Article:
You may not know this if you’ve never been on a church staff (or married to someone who is), but the holidays can be an especially stressful time for pastors and everyone else on the team.
I’m writing this blog because a girlfriend recently said to me,
Susan, you’re a pastor’s wife. Have you ever written a blog about caring for families like yours during the holidays? I think you should. It’s important.”
Now my friend is not herself a pastor or a pastor’s wife. She simply has a tender heart for others.
A few weeks ago my husband John and I attended a small retreat for pastors. Most of them were young, had young children, and were in small churches or starting churches. I was touched by their passion, commitment, and courage in this hard season. I was also moved by how very much they and their wives need encouragement!
For the past 16 years I have met regularly with five women, all of whom are pastor’s wives. We have become dear friends. I also have met regularly with staff wives from our church, some of whom also work for the church. This time of year can be really tough on them because extra church events demand much more time than usual.
In the run-up to Christmas, ministry families are stressed.
Our husband may be grumpy or frustrated because he doesn’t like his Christmas sermon or maybe doesn’t have it ready. People’s lives fall apart during the holidays, so there are more ministry demands.
There’s more work for the tech teams, the music leaders, the set-up and break-down teams, and the production staff. Husbands and working wives are gone a lot so when they are home they are tired and can be emotionally unavailable.
If you’re a ministry spouse it’s easy to feel like a single parent! And it’s easy to feel lonely. Because of responsibilities, these families can’t go anywhere. And they often don’t have extended family nearby.
I have been a Pastor’s wife for 49 years. In the process I’ve had to learn to “re-set” my expectations for the Christmas season. For my family it’s not going to be curling up by a cozy fire roasting chestnuts. In reality it’s more likely to be whiney kids, church members in crisis, technology that breaks down, unexpected emergencies and complete exhaustion.
It helps me to remind myself that this season is about Jesus, God’s greatest gift- and not about me and my needs.
I know that folks want to care for their pastors. Often they don’t know how or what’s appropriate. Or they don’t realize the extra stress on these families during the holidays.
In order to give you some hints, I asked some of my ministry wives what would be meaningful for them during this season.
Here’s what they suggested:
✓ When you are tempted to send that complaining email, stop and ask yourself if it’s really your pastor you’re mad at, or is he just the guy who is nice enough to take it.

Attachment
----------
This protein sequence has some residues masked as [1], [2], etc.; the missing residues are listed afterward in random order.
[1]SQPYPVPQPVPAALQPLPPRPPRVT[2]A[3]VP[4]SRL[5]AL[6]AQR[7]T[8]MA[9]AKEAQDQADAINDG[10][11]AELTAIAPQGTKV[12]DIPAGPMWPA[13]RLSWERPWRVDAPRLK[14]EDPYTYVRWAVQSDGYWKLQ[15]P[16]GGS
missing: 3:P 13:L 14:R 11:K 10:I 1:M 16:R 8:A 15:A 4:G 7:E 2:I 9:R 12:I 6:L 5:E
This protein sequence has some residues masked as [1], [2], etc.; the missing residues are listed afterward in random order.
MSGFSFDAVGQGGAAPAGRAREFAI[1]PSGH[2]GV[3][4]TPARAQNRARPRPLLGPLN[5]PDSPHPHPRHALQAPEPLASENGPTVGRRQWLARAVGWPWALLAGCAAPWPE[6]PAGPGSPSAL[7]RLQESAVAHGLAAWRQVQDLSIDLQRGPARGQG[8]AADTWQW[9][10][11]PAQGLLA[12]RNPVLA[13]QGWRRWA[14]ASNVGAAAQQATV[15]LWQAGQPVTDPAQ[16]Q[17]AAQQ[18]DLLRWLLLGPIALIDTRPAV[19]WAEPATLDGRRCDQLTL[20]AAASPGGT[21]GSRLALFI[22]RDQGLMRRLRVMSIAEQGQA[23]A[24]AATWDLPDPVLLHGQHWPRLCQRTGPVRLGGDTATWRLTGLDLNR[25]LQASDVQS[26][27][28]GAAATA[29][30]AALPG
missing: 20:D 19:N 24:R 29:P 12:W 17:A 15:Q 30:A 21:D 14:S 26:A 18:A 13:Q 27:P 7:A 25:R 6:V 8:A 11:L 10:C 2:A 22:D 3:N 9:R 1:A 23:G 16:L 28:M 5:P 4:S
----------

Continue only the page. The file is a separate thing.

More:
✓ Fix a meal (in a non-returnable dish that can be frozen) and drop it off. If you let them know one is coming they will know they are going to have a break!
✓ Write a text or email of encouragement including 2 things you appreciate about your church community.
✓ Send a note to the children of your pastor or staff person to let them know a specific way in which you have been blessed by your church community. (One of my friends reads these at the dinner table and it encourages their children!)
✓ Invite a ministry wife to sit with you in church Christmas Eve. It can be a lonely time for her.
✓ Offer to decorate her house for Christmas — her tree, mailbox, front door, etc.
✓ Offer to wrap packages for her and mail them.
✓ Offer to babysit during a service so she can go to church without little ones!
✓ Offer to babysit sometime during the holidays so she and her husband can go out on a much-needed date. Plan to take food to feed her kids and do the bed and bath routine.
✓ Give them a gift card to a restaurant.
✓ Have a wife and her kids over on Christmas Eve while her husband is at another service or go over to be with her.
✓ Often it’s best to ask, “How can I help you during this season?”
It’s never too late to do any of these things. After Christmas works too.
In reaching out to your church staff families, you will be blessed. But even more, your children will learn ways in which to intentionally care for their church’s leadership team. It’s one more practical way of training our children to love their neighbors. One more opportunity to raise “other-centered kids in a self-centered world.”
- Ask Susan: A New Vision for Your Christmas
- Raising “Other-Centered Kids in a “Self-Centered” World
- Why Thank You Notes Matter